The two militants were just ahead of him, spraying gunfire from their motorcycle at passing cars. One militant was driving, the 50-year-old man said, and the other sat behind, shooting at any target he saw. At least one wore body armor.
“He didn’t see me,” Michael Silberberg said. So Silberberg made a decision. He and two friends had already managed to escape the slaughter at the Tribe of Nova music festival, where hundreds of militants from the Palestinian group Hamas had swarmed through crowds, killing at least 260 people and taking an unknown number hostage.
They survived another attack a few minutes later, with two hiding in a roadside air-raid shelter while the other hid outside. Soon after that they were driving away in Silberberg’s car, trying to get far from the massacre, when they saw the motorcycle.
“I knew it’s either I hit him or I know I die, or other people die, or somebody will die,” Silberberg said. So he stepped on the accelerator and slammed into the motorcycle with his four-door sedan. The shooter, he said, died immediately. The driver survived, but they left him crawling in the street badly injured. “They were neutralized,” Silberberg said. The men quickly drove away, with the vehicle’s front end badly dented, the car alarm blaring and smoke billowing from everywhere. They drove like that for 20 minutes until they reached a friend’s house and found safety.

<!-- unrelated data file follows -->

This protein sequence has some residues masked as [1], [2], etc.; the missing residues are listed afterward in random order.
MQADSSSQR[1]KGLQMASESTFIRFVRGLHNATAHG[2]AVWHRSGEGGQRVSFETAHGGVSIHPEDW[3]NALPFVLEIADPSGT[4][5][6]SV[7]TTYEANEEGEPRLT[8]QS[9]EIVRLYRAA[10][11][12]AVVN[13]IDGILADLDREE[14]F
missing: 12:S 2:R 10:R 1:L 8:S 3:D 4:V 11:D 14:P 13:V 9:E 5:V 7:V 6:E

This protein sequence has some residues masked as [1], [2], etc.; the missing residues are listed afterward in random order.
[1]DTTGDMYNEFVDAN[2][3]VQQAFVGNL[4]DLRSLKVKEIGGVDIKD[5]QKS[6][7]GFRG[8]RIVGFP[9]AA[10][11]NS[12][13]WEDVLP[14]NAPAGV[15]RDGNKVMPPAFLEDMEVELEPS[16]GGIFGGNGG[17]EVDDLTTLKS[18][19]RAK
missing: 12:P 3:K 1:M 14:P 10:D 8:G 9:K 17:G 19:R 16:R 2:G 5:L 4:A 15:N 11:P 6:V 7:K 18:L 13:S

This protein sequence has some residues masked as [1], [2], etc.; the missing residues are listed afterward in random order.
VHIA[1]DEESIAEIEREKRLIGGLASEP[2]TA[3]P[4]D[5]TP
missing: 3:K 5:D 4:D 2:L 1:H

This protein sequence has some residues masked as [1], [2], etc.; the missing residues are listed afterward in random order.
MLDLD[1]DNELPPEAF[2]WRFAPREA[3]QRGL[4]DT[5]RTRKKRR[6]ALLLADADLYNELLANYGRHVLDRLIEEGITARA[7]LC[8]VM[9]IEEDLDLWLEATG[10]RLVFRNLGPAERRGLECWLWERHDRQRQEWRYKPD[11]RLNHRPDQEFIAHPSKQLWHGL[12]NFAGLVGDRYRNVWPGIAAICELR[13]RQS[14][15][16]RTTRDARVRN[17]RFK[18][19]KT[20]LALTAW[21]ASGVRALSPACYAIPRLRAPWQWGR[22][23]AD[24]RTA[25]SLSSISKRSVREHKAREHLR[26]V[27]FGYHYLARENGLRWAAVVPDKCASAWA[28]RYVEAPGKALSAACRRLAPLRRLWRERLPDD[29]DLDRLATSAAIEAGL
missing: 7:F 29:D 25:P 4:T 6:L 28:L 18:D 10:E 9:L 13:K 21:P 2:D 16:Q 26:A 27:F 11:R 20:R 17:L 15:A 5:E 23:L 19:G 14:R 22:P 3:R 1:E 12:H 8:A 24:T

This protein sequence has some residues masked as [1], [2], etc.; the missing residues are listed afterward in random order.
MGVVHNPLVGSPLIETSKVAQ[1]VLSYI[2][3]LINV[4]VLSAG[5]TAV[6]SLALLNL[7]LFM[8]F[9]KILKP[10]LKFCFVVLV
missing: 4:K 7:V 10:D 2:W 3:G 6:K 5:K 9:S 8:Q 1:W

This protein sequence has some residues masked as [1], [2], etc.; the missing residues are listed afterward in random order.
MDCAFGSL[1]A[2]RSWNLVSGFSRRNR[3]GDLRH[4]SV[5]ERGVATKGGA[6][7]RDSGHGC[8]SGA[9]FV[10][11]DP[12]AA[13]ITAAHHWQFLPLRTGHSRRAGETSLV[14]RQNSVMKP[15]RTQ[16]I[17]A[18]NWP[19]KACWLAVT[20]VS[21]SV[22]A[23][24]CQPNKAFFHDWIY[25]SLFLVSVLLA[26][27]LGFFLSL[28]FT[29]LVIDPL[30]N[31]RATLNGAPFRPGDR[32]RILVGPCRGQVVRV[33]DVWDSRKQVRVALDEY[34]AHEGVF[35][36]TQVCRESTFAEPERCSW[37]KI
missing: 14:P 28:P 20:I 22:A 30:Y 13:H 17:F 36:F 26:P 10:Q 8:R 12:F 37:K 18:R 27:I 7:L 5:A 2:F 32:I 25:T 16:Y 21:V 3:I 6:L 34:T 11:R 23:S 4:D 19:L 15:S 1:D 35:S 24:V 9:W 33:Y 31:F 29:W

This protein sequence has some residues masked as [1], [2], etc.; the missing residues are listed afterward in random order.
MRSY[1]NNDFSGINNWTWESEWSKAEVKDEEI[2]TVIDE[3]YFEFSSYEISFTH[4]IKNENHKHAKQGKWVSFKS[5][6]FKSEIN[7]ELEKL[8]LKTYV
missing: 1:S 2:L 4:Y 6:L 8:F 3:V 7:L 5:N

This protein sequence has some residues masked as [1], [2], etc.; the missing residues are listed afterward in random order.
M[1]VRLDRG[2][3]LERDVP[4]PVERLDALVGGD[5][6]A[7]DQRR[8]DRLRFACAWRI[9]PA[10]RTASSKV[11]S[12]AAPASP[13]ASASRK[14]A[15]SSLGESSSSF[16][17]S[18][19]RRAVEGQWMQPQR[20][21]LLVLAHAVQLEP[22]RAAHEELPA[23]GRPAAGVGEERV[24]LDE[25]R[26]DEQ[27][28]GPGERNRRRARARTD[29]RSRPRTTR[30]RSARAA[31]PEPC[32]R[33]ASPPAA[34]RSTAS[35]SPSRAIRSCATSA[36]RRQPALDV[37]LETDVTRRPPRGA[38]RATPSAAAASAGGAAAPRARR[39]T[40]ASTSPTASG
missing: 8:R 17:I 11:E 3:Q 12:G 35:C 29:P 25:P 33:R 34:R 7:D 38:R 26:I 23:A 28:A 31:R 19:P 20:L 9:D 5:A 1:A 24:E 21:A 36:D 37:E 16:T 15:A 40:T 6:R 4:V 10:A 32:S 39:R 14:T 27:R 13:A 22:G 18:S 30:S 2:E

Silberberg, an Israeli-born German, said he had long been politically liberal, hoping for a peace that gave Palestinians their own homeland. “You know: ‘All good. Let’s live all together. Let’s give them the land.’” But not anymore.
“My mind has changed. I’m sorry — I’m not sorry,” he said, sitting in his seafront Tel Aviv apartment where he and his two friends hunkered down after the attack. “You can’t make peace with these people,” he said. “They don’t want to coexist with us. They want to kill us.”